Combines in Arkansas are running around the clock, as growers race to get crops out of the field before Tropical Storm Gordon sweeps into the state on Wednesday.
Monday morning’s storm track forecast shows Gordon moving northwest in Arkansas as a depression after making landfall on Mississippi Gulf Coast late Tuesday. The National Weather Service’s Weather Prediction Center was putting the risk of flash flooding in southeast Arkansas at slight to moderate on Wednesday, with that same level of risk shifting westward on Thursday. (see: https://www.nhc.noaa.gov/refresh/graphics_at2+shtml/151626.shtml?ero#contents)
“The remnants of the system will likely affect southern Arkansas by Wednesday night,” the National Weather Service at Little Rock said Tuesday. The weather service said Arkansas could see 3 to 6 inches of rain with the system.
“Combines are running 24/7 here in Chicot, as we are supposed to be right in the path of the storm when it hits Arkansas,” said Clay Gibson, Chicot County Extension staff chair for the University of Arkansas System Division of Agriculture. “Tractor dealerships and mechanics are open 24/7 as well. Mad scramble and high stress here in Chicot.”
While some wanted to be at the lake or elsewhere during the holiday weekend, “Labor Day was full of labor for the majority of growers who had anything in the field. Many were working on corn,” said Jarrod Hardke, Extension rice agronomist for the University of Arkansas System Division of Agriculture. “Top to bottom, the combines have been running through the weekend until after dark.”
Hardke said though the combines could run later into the darkness, farmers were limited by moisture, having to stop when dew set on the grain.
Bob Scott, head of the Division of Agriculture’s Rice Research and Extension Center at Stuttgart said his crews were racing to get foundation seed for Arkansas rice varieties out of the fields see http://bit.ly/TitanRice2018).
“We didn’t need this. Even though it’s been dry, we don’t need the rain now,” he said, adding that his shop crews have been putting in a lot of hours on combines. “They’ve been repaired, re-belted, new tires and working on all the things that break down during a season. They’ve been working overtime.
“We’re probably over halfway there on our experimental plots and we’re just beginning on foundation seeds plots and hope to get some of those done by tomorrow night,” he said.
Scott said he had some concerns about the storm causing the plants to “lodge,” or lean at an angle that makes it difficult for the combines to pick it up.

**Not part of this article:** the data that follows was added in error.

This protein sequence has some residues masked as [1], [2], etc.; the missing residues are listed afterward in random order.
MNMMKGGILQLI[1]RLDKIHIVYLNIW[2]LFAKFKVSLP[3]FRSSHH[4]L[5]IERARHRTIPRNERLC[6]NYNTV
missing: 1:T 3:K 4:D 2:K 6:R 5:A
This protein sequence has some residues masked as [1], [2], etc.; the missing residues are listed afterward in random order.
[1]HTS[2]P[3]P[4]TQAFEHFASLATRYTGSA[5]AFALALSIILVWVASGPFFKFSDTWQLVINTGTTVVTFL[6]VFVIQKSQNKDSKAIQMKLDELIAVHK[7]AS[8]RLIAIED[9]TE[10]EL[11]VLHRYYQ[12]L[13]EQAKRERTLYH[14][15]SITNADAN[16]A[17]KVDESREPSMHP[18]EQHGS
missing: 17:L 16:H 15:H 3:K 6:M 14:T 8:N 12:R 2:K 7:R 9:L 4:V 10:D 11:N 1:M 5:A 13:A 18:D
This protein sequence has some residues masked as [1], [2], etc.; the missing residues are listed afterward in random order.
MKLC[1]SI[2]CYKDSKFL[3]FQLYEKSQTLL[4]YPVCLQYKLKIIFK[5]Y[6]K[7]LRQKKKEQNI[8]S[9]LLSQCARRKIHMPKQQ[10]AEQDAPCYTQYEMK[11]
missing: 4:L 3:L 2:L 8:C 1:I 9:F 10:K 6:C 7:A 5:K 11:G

“Heavy rain can do it and we don’t need winds to start the crop lodging,” he said. “Not that harvesting lodged crops is impossible, but it can be a kidney punch — it’s much more difficult to combine.”
The big question
Robert Goodson, Phillips County Extension agent, said Gordon “was the talk of the coffee shop this morning.
“The big question will be just how long it will stay in our area or will it go ahead and move out?” he said. “We won’t know an answer to that question ‘til the end of the week.”
Right now, “everyone is trying to get things done,” Goodson said. “We did cut corn yesterday in Phillips County just because of the storm. The grower was trying to get all his corn cut so that he could move to beans that were ready. The corn was over 22 percent moisture and had to go to a dryer.”
Lingering moisture is expected to be a problem for farmers.
“Not that there’s a good time for a tropical storm or potential hurricane, but this could possibly be one of the worst for us,” Hardke said, adding that cool weather in early August delayed rice maturity, putting growers in a hurricane season bind. “If growing conditions had been close to average, we should’ve been close to 50 percent harvested now. Instead we’re going to be about 25 percent.”
With a better than a 40 percent chance of rain through Saturday, Hardke was worried about the longer term effects, since growers can’t harvest grain that’s got too much moisture.
“After Gordon passes, there will be almost no harvest. If it stays overcast, the humidity will stay high and the dew won’t burn off. It doesn’t always have to rain” to halt the harvest, he said.